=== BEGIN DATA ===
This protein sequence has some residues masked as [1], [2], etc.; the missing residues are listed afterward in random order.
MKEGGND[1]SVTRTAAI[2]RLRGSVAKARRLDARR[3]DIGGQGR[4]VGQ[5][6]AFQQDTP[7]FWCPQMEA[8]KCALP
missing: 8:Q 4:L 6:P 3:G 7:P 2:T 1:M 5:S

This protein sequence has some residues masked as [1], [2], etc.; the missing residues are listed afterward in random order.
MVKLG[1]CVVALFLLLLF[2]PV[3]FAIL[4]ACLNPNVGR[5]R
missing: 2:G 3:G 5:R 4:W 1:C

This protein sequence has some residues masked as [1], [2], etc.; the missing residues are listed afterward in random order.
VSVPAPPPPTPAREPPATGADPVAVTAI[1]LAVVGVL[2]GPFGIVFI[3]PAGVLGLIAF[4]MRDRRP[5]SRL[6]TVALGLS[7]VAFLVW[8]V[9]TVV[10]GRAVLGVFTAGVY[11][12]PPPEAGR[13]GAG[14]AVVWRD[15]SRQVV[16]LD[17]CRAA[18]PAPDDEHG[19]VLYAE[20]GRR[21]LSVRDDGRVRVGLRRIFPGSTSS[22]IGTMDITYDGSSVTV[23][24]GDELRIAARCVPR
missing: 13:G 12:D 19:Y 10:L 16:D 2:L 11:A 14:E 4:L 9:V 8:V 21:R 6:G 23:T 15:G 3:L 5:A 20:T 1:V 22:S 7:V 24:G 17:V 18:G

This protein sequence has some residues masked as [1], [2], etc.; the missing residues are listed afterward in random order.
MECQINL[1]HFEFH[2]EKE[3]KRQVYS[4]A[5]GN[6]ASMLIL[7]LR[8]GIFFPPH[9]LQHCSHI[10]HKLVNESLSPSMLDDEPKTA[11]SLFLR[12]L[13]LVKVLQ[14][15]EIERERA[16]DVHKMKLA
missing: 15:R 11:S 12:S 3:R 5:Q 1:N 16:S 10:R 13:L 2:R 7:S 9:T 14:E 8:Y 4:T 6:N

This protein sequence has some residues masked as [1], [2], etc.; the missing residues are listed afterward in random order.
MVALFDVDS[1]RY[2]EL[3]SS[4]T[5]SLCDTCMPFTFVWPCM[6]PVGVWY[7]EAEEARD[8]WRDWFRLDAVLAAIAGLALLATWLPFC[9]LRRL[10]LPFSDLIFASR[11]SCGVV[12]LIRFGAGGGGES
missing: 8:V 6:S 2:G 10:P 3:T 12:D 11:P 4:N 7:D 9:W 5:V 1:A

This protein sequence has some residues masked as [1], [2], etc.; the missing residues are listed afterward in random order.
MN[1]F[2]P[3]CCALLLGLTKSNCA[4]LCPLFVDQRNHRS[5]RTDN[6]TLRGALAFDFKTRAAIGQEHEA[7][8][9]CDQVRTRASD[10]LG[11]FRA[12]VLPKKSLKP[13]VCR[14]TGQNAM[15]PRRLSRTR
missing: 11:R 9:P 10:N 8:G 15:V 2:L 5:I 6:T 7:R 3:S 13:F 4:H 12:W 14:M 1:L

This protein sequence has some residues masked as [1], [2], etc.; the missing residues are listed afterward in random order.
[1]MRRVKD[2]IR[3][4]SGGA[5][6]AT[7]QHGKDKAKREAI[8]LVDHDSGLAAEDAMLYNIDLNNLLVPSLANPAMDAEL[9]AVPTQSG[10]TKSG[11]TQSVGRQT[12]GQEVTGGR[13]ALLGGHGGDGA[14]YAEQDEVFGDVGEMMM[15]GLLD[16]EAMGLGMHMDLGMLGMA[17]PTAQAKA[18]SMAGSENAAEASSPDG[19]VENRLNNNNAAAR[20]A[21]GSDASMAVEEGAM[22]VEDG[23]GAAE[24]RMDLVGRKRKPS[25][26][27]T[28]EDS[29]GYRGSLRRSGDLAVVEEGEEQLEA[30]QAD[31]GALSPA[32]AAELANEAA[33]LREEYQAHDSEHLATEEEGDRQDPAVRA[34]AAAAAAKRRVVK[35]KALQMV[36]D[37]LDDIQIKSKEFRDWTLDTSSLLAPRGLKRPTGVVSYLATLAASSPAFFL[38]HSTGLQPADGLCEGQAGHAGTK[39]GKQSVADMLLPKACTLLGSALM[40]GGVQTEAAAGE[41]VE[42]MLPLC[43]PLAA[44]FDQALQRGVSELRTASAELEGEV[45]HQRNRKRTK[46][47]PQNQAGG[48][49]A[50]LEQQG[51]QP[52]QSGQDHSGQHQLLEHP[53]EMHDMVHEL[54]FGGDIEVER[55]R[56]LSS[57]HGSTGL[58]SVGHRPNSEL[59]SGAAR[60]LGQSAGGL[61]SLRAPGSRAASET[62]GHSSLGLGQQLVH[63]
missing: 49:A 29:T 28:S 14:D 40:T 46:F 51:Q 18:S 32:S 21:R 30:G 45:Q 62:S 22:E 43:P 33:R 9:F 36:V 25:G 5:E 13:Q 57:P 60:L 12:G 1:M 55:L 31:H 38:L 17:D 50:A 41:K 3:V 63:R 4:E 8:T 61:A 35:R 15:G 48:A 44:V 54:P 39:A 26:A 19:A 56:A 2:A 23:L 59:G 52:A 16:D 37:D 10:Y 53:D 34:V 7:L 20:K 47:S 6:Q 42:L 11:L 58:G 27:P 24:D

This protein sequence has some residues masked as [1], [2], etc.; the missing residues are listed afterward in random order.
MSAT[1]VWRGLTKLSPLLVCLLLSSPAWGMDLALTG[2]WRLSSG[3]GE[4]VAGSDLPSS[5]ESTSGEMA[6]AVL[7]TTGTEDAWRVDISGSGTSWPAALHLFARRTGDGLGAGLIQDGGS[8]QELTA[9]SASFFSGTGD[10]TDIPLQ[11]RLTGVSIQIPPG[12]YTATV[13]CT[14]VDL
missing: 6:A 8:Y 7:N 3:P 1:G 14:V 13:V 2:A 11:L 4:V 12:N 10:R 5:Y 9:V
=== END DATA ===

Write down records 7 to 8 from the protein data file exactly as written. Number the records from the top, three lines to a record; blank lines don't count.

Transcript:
This protein sequence has some residues masked as [1], [2], etc.; the missing residues are listed afterward in random order.
[1]MRRVKD[2]IR[3][4]SGGA[5][6]AT[7]QHGKDKAKREAI[8]LVDHDSGLAAEDAMLYNIDLNNLLVPSLANPAMDAEL[9]AVPTQSG[10]TKSG[11]TQSVGRQT[12]GQEVTGGR[13]ALLGGHGGDGA[14]YAEQDEVFGDVGEMMM[15]GLLD[16]EAMGLGMHMDLGMLGMA[17]PTAQAKA[18]SMAGSENAAEASSPDG[19]VENRLNNNNAAAR[20]A[21]GSDASMAVEEGAM[22]VEDG[23]GAAE[24]RMDLVGRKRKPS[25][26][27]T[28]EDS[29]GYRGSLRRSGDLAVVEEGEEQLEA[30]QAD[31]GALSPA[32]AAELANEAA[33]LREEYQAHDSEHLATEEEGDRQDPAVRA[34]AAAAAAKRRVVK[35]KALQMV[36]D[37]LDDIQIKSKEFRDWTLDTSSLLAPRGLKRPTGVVSYLATLAASSPAFFL[38]HSTGLQPADGLCEGQAGHAGTK[39]GKQSVADMLLPKACTLLGSALM[40]GGVQTEAAAGE[41]VE[42]MLPLC[43]PLAA[44]FDQALQRGVSELRTASAELEGEV[45]HQRNRKRTK[46][47]PQNQAGG[48][49]A[50]LEQQG[51]QP[52]QSGQDHSGQHQLLEHP[53]EMHDMVHEL[54]FGGDIEVER[55]R[56]LSS[57]HGSTGL[58]SVGHRPNSEL[59]SGAAR[60]LGQSAGGL[61]SLRAPGSRAASET[62]GHSSLGLGQQLVH[63]
missing: 49:A 29:T 28:S 14:D 40:T 46:F 51:Q 18:S 32:S 21:R 30:G 45:Q 62:S 22:E 43:P 33:R 9:F 36:V 25:G 5:E 13:Q 57:P 60:L 12:G 1:M 55:L 31:H 38:L 17:D 50:A 41:K 3:V 63:R 4:E 8:T 61:A 35:R 15:G 48:A 44:V 54:P 39:A 26:A 19:A 56:A 2:A 23:L 59:G 52:A 16:D 37:D 10:Y 53:D 34:V 7:L 20:K 47:S 6:Q 42:L 11:L 58:G 27:P 24:D

This protein sequence has some residues masked as [1], [2], etc.; the missing residues are listed afterward in random order.
MSAT[1]VWRGLTKLSPLLVCLLLSSPAWGMDLALTG[2]WRLSSG[3]GE[4]VAGSDLPSS[5]ESTSGEMA[6]AVL[7]TTGTEDAWRVDISGSGTSWPAALHLFARRTGDGLGAGLIQDGGS[8]QELTA[9]SASFFSGTGD[10]TDIPLQ[11]RLTGVSIQIPPG[12]YTATV[13]CT[14]VDL
missing: 6:A 8:Y 7:N 3:P 1:G 14:V 13:V 2:A 11:L 4:V 12:N 10:R 5:Y 9:V